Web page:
November 24, 2000 - LA Times
An ancient tomb in Syria offers a peek into one of the earliest urban civilizations. The bejeweled remains of two women raise questions about presumed dominance of men.
Alice Petty had been digging at a small area of Umm el-Marra in Syria for a couple of weeks with little to show for it other than badly deteriorated mud bricks. Frustrated, she said recently, "I made a wish on a chicken bone to please, please, please let me find something, anything."
Two days later, the Johns Hopkins graduate student excavated two intact, large round pots--a rarity in a field in which most pottery is found only in the form of shards. As she kept digging, she found other unbroken pottery, animal bones, a silver amulet and, eventually, a human scapula, or breastbone.
When anthropologist Glenn Schwartz, the lead researcher on the dig, arrived to check on her progress, she said, "I remember looking up at him and looking around the room--at the silver, at the pots, at the scapula--and I thought, 'I can't believe this is happening. This is amazing,' I was having my own little Howard Carter moment." Carter, of course, opened the tomb of Tutankhamen in Egypt.
The tomb Petty and Schwartz discovered did not bear as many riches as Tut's, but it had survived intact for more than 4,300 years (making it from around the same period as Tut's tomb) with its contents undisturbed. This was a remarkable fact in itself, because the tomb was originally above ground on a hill and must have been visible from a long distance.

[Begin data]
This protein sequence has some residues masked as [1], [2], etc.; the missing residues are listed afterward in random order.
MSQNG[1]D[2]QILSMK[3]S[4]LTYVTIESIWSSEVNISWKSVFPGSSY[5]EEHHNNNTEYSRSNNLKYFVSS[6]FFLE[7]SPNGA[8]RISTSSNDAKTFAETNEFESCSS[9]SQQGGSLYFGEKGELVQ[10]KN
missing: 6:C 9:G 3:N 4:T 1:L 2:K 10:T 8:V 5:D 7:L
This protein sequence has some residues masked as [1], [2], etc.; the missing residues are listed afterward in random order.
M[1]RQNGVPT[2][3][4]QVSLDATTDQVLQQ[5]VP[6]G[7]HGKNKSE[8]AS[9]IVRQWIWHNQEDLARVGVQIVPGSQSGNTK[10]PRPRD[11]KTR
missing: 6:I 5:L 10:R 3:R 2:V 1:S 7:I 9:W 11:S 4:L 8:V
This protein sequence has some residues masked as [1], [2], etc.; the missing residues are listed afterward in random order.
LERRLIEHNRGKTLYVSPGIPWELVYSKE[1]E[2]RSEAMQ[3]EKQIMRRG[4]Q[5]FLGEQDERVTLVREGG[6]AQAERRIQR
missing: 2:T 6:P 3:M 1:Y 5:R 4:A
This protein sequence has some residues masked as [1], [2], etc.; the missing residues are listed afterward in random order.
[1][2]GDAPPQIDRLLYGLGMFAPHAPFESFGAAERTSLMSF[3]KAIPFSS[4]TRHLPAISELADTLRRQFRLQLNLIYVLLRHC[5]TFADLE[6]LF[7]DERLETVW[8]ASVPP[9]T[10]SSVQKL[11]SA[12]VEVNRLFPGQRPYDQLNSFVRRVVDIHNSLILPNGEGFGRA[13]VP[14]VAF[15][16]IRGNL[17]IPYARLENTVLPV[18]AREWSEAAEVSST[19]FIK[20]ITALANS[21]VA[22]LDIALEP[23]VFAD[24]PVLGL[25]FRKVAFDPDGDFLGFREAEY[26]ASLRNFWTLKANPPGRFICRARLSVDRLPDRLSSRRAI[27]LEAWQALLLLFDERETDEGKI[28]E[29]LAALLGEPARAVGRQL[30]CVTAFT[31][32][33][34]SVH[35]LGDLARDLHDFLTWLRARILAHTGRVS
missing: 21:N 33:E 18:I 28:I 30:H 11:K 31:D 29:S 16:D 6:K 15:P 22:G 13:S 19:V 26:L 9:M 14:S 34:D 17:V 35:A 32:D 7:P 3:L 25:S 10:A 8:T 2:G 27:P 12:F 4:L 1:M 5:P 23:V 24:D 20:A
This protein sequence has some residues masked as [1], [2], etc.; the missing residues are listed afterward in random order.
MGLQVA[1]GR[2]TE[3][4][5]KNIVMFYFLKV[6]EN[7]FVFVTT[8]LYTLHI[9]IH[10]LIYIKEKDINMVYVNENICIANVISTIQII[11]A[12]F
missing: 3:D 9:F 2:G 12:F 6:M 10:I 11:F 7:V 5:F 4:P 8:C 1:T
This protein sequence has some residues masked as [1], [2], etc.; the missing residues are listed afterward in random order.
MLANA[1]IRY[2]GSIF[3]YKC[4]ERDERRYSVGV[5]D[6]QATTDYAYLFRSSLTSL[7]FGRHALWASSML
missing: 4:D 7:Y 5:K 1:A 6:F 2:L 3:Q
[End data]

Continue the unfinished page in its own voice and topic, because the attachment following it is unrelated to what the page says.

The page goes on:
The tomb has excited archeologists because of the insights it may provide into one of the earliest civilizations known: a sprawling conglomerate of cities that came into existence at the same time that Sargon of Akkad was creating his early empire in Mesopotamia and the pharaohs were placing the finishing touches on their massive pyramids in Egypt.
"This is one of the earliest urban civilizations in the world," Schwartz said. By studying it and comparing it to Mesopotamia and Egypt, "we can learn more about the different ways urban societies developed, why they developed, when and how they did, and how they differed from each other. It's an important addition to our understanding of why cities, writing, states and social classes first developed."